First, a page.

And if you ever saw it
You would even say it glows
You could say it glows. You could also say that a searchlight glows, or a five-alarm fire glows, or the sun glows. Take it from me, kids, glows doesn’t begin to cover it.

All of the other reindeer
Used to laugh and call him names
I’m sorry to say, things did come to a point where most of the other reindeer teased him mercilessly. But the truth is, Rudolph’s nose shone so brightly that it was physically difficult to be around the little guy. His nose wasn’t just a nuisance to the other reindeer, it was downright hazardous. Why, his own mother and father had to wear welding masks just to put him to bed at night. The others couldn’t even get close enough to talk to him without risking permanent damage to their eyes. No one could understand how a reindeer’s nose could be so infernally bright, and some of them thought it was just plain unnatural. A few were afraid of him.

Monday, November 3, 2014

Come Dancing

Most days, I listen to Van Halen, Foo Fighters, or Green Day to help me through my “Thirty Minutes of Hell” workout, you know, something high energy and especially loud, which helps drown out the sounds of me panting and the occasional groan. Today, though, their brand of accompaniment doesn’t strike me right, and so I go with something else: The Kinks’ Live - The Road. As the title suggests, it is a mostly live album, a collection of songs recorded in concert by that most English of English bands circa 1987.

It seems an unlikely choice, I know, but it works surprisingly well. The Kinks happen to be my all-time favorite band, and they flat out know how to rock in concert. I crank through the first three songs, and before I know it, I’ve already whittled twelve minutes off today’s timed descent into suffering. The fourth song begins. It’s “Come Dancing.”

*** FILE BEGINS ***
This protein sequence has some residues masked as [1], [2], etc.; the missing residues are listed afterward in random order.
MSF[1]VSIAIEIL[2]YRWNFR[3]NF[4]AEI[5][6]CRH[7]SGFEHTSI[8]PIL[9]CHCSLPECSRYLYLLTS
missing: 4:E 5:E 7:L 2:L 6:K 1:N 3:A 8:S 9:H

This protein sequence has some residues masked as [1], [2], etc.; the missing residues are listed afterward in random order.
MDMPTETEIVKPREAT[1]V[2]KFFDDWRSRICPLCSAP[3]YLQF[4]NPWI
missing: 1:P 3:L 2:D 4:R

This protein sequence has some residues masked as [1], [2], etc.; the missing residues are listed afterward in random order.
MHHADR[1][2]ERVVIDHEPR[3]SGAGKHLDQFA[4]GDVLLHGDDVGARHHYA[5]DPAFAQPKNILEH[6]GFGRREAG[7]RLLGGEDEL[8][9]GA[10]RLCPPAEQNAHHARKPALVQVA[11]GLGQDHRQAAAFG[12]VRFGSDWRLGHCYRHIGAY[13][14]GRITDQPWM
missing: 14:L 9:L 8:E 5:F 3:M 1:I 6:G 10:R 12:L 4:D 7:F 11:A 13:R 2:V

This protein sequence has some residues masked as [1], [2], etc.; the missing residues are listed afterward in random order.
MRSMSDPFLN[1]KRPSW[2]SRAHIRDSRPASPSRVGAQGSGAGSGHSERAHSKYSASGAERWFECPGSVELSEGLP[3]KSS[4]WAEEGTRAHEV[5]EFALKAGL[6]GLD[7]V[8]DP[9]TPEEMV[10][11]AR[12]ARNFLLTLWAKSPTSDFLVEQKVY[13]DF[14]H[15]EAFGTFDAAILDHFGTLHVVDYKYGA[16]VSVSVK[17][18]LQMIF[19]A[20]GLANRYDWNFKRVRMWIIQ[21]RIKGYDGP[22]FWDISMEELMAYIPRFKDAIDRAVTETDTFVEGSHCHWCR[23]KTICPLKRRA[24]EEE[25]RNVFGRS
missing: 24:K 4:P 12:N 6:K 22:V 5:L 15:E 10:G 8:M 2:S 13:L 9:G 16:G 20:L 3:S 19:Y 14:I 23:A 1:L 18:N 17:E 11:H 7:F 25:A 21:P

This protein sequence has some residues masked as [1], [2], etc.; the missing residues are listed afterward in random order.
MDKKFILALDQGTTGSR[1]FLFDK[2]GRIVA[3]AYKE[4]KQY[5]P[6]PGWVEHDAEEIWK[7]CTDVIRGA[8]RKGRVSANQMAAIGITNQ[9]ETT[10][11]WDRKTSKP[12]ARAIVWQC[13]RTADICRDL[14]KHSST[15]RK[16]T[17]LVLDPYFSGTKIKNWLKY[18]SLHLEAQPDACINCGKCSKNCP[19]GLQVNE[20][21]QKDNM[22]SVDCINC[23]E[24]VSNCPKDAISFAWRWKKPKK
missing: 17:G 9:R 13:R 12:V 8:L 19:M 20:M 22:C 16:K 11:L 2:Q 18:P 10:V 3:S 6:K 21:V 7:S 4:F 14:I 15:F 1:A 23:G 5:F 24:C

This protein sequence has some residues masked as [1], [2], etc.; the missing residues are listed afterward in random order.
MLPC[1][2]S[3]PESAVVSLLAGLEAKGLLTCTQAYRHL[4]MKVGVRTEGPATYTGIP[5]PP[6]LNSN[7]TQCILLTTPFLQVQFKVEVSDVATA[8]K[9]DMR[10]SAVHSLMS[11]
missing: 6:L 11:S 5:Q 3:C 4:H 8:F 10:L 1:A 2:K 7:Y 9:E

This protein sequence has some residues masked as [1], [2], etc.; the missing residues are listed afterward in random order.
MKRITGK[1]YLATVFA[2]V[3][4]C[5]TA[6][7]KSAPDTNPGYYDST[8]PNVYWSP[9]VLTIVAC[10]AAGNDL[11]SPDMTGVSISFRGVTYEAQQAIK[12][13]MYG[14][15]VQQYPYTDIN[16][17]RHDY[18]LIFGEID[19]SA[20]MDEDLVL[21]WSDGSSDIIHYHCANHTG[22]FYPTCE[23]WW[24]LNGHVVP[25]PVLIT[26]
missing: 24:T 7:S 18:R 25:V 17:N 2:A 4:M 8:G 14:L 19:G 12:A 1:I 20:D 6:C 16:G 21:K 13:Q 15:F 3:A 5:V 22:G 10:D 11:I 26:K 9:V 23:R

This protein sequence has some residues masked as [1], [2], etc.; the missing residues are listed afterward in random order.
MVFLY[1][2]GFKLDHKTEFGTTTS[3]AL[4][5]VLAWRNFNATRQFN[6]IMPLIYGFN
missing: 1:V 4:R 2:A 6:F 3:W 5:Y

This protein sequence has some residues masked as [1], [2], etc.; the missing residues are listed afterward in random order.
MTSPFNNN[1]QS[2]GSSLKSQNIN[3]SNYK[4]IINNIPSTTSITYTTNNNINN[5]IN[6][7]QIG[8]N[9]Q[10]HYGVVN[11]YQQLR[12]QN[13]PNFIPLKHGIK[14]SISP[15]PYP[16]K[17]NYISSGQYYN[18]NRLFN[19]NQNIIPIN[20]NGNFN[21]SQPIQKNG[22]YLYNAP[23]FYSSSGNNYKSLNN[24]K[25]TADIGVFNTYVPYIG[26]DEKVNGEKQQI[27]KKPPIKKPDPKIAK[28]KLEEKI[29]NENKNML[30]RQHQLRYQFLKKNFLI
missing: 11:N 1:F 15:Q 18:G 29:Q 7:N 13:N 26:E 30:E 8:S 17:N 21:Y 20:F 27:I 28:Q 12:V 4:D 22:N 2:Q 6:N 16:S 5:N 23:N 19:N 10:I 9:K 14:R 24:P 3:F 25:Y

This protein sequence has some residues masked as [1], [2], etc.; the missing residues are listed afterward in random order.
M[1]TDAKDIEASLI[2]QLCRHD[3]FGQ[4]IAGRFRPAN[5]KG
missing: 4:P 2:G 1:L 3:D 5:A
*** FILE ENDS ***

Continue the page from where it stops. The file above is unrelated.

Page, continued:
If you were around in the eighties, you might remember “Come Dancing.” It was the last big hit The Kinks ever had. It’s a bright, breezy song with a wistful, melancholy message, the kind that Ray Davies is so adept at writing. It’s the kind of song that seems crafted specifically to be remembered fondly. It’s the kind of song that you could easily imagine being sung in an English pub during the wee hours of the morning a hundred and fifty years from now.

Thursday, October 16, 2014

Elliptical Batman

So I was on the elliptical this morning, slogging my way through “thirty minutes of hell,” an accurate – if not quite affectionate – name for my workout. At some point, I catch a glance of an old lunchbox on the shelf nearby. It’s a childhood relic recaptured through the magic of ebay, an old metal lunchbox with Marvel superheroes adorning every side. The side that’s facing out shows Spiderman, Thor and Captain America. They are showing off, their athletic muscularity on bountiful display in powerful, iconic poses. I cannot see myself, but I know what I must look like in comparison as I sweat and strain and groan: a pale reflection filtered through a funhouse mirror.

Suddenly, I hate these guys.